The SEC argues that the district court erred in concluding that issuer repurchases, which had the intent and effect of defeating a third-party tender offer, are authorized by the tender offer rules and regulations. The legislative history of these provisions is unclear. Congress apparently was aware of an intent by the SEC to regulate issuer tender offers to the same extent as third-party offers. Senate Hearings 214-16, 248; Exchange Act Release No. 16,112 [1979] Fed.Sec.L.Rptr. (CCH) p 82,182 at 82,205 (Aug. 16, 1979) (proposed amendments to tender offer rules). At the same time, Congress recognized issuers might engage in "substantial repurchase programs ... inevitably affect[ing] market performance and price levels." House Hearings at 14-15; see also House Report 1711, U.S.Code Cong. & Admin.News 1968, at 2814-15. Such repurchase programs might be undertaken for any number of legitimate purposes, including with the intent "to preserve or strengthen ... control by counteracting tender offer or other takeover attempts...." House Report 1711, U.S.Code Cong. & Admin.News 1968, at 2814; House Hearings at 15. Congress neither explicitly banned nor authorized such a practice. Congress did grant the SEC authority to adopt appropriate regulations to carry out congressional intent with respect to issuer repurchases. The legislative history of section 13(e) is not helpful in resolving the issues.


There is also little guidance in the SEC Rules promulgated in response to the legislative grant of authority. Rule 13e-1 prohibits an issuer from repurchasing its own stock during a third-party tender offer unless it discloses certain minimal information. 17 C.F.R. Sec. 240.13e-1 (1984). The language of Rule 13e-1 is prohibitory rather than permissive. It nonetheless evidences a recognition that not all issuer repurchases during a third-party tender offer are tender offers. Id. In contrast, Rule 13e-4 recognizes that issuers, like third parties, may engage in repurchase activity amounting to a tender offer and subject to the same procedural and substantive safeguards as a third-party tender offer. 17 C.F.R. Sec. 240.13e-4 (1984). The regulations do not specify when a repurchase by an issuer amounts to a tender offer governed by Rule 13e-4 rather than 13e-1.3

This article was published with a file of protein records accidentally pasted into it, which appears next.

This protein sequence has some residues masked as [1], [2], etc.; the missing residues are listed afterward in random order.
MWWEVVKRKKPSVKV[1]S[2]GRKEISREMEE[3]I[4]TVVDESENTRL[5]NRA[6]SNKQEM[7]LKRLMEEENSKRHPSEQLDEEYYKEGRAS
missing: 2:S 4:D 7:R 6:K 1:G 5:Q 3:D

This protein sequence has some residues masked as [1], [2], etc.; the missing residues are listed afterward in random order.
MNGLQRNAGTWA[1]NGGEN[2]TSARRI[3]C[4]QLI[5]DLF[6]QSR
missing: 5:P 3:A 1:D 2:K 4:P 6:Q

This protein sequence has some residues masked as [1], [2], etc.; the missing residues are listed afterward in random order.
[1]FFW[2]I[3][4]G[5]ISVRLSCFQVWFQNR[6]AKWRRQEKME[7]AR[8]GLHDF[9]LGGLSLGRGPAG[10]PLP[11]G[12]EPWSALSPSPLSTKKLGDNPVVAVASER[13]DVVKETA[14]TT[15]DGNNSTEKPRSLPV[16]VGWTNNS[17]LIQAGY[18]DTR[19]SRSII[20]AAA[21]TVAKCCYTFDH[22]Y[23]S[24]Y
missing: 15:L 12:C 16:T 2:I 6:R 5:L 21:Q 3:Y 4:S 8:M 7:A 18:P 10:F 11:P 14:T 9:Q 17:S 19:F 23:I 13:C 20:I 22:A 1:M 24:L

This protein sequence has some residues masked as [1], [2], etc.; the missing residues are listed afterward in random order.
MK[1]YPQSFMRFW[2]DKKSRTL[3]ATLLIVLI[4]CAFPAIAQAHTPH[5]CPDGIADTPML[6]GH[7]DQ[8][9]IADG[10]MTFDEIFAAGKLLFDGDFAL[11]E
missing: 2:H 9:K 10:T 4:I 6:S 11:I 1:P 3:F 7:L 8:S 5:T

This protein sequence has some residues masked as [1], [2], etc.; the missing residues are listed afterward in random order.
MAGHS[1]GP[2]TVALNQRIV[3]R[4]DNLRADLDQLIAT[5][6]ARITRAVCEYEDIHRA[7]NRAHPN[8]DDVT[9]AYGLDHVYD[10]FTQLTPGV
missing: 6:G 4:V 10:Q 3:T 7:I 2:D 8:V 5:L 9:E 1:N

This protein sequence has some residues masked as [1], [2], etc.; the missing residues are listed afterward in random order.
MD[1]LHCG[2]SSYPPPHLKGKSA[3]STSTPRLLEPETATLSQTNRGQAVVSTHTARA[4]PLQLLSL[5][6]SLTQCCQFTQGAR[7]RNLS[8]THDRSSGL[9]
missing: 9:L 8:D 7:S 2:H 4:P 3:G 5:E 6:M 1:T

We decline to adopt either the broadest construction of Rule 13e-4, to define issuer tender offers as virtually all substantial repurchases during a third-party tender offer, or the broadest construction of Rule 13e-1, to create an exception from the tender offer requirements for issuer repurchases made during a third-party tender offer. Like the district court, we resolve the question of whether CHH's repurchase program was a tender offer by considering the eight-factor test established in Wellman, 587 F.Supp. at 1256-57.4


To serve the purposes of the Williams Act, there is a need for flexibility in fashioning a definition of a tender offer. See Smallwood v. Pearl Brewing Co., 489 F.2d 579 (5th Cir.), cert. denied, 419 U.S. 873, 95 S.Ct. 134, 42 L.Ed.2d 113 (1974). The Wellman factors seem particularly well suited in determining when an issuer repurchase program during a third-party tender offer will itself constitute a tender offer. Wellman focuses, inter alia, on the manner in which the offer is conducted and whether the offer has the overall effect of pressuring shareholders into selling their stock. Wellman, 475 F.Supp. at 823-24. Application of the Wellman factors to the unique facts and circumstances surrounding issuer repurchases should serve to effect congressional concern for the needs of the shareholder, the need to avoid giving either the target or the offeror any advantage, and the need to maintain a free and open market for securities.